Autumn is usually not on the side of the stock market bulls and it seems that the corona year 2020 will be no exception. The seasonal headwinds have been reinforced this year with a renewed increase in Covid-19 infections as well as the uncertainties surrounding the election of the US President and the Congress. In such a setup, it makes sense to take a step back and take a closer look at the overall weather situation.
In recent weeks, investors have often compared the recession triggered by the corona pandemic to the great financial crisis twelve years ago. As graph 1 impressively shows, the economic slump in the corona crisis was much deeper than in the financial crisis, but the recovery is now also clearly faster. The difference can be found in the enormous dual stimulus. In the banking and real estate crisis starting 2008, only the central banks went “all-in”, whereas in today's global pandemic not only the central banks, but also the governments have entered into crisis mode and are adopting extensive fiscal packages. Thus the stimulus measures are much more substantial today and are the primary driver of the economic recovery, but are also mainly responsible for the rise in capital markets, especially the stock market. At first glance, this upswing looks like a textbook “V-shaped“ recovery, which is also supported by leading indicators. But under the surface, it looks more differentiated, especially with regard to the labor market and consumer confidence, which are clearly lagging behind the great financial crisis. In certain areas of the economy, a recovery at different speeds can be observed .
So far, an agreement between Republicans and Democrats on a fiscal stimulus package 2.0 before the upcoming US elections has clearly been the base case scenario. In recent weeks, however, this has definitely become less likely. It is not impossible but the odds have clearly worsened. In our view, this is also the reason why capital markets are in a “wait and see” mode at the moment. Caution is therefore still warranted in the coming weeks, as the political developments in Washington are likely to keep volatility high. In this context, special attention will be paid to the television debates between US President Donald Trump and his democratic challenger Joe Biden, which kicked off last night with more to follow in the coming weeks (graph 2).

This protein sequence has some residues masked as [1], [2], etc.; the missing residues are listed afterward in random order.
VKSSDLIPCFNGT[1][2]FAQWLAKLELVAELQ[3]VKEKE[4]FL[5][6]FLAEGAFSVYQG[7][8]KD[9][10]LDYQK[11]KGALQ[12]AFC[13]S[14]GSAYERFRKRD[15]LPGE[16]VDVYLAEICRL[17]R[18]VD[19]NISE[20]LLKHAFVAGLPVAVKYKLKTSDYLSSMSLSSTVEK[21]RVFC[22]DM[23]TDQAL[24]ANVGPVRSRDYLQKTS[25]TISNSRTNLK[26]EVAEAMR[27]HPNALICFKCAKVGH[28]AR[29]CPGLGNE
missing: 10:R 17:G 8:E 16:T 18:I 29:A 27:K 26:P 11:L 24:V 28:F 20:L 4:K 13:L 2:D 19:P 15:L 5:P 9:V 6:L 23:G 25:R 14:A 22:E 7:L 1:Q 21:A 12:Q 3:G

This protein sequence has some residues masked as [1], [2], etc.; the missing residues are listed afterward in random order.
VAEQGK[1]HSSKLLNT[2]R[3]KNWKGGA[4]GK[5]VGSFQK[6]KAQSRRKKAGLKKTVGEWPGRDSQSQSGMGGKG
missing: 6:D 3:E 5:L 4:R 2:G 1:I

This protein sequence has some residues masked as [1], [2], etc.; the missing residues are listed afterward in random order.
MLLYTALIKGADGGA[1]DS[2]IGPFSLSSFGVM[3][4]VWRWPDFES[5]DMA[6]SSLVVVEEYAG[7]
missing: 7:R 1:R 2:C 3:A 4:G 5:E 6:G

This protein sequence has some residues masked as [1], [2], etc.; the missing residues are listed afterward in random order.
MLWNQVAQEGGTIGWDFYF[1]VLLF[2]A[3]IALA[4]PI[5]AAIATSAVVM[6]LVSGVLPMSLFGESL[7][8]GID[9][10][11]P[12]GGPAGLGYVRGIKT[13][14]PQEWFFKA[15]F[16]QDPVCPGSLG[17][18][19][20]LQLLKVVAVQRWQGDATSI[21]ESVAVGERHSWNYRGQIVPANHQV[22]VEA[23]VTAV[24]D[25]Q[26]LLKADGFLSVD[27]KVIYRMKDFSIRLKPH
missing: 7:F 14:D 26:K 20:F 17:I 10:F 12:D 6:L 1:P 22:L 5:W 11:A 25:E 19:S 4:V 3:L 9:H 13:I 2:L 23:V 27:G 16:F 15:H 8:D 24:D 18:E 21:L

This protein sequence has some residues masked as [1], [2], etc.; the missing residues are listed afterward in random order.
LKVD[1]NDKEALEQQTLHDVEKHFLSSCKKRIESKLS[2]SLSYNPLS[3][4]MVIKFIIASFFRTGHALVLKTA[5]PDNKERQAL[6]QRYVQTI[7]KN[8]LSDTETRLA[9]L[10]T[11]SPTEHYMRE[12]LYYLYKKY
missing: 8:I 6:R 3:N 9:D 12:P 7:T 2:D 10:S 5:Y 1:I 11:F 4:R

The following three scenarios are currently feasible:
￭ expected fiscal package of USD 1.5 to 2 trillion
￭ no deal before the elections
￭ a slimmed-down package with limited stimulus, aimed at supporting consumers
From our point of view, scenario 1 can be classified as improbable five weeks before the elections. Only a drastic deterioration of the Covid-19 situation would probably bring the two parties to the table to agree on such a package. Scenarios 2 and 3 we consider to be equally likely.
In exactly 34 days the US Presidential election will take place and the capital market has to deal with the increasing risk that there might be no clear winner on 3rd November. Only twice in history has there been a comparable situation, in the years 1876 and 2000. Twenty years ago, the haunting was ended by the Supreme Court after 35 days and the stock markets dropped about -5% during this period. The situation today, however, is much more complex and a stalemate could cause great uncertainty among market participants, at least in the short term.
We are sticking to our constructive attitude towards financial markets in the medium to long term, as the dual stimulus continues to work and hopes for a possible Covid-19-vaccine are also strongly supportive. In the short-term, we remain on the sidelines at an asset allocation level and leave the equity exposure at neutral. From a cross asset point of view, we continue to have a preference for equities over bonds. The setback in gold can and should be used to build up positions. Following this month's correction in equity markets, we see already a number of very selective companies where we would think first partial positions should be built up.
Publisher: LGT Bank (Switzerland) Ltd., Glärnischstrasse 36, CH-8027 Zurich
Author: Thomas Wille, Head Research & Strategy, Email: email@example.com
Editor: Alessandro Fezzi, E-Mail: firstname.lastname@example.org
Source: LGT Bank (Switzerland) Ltd.
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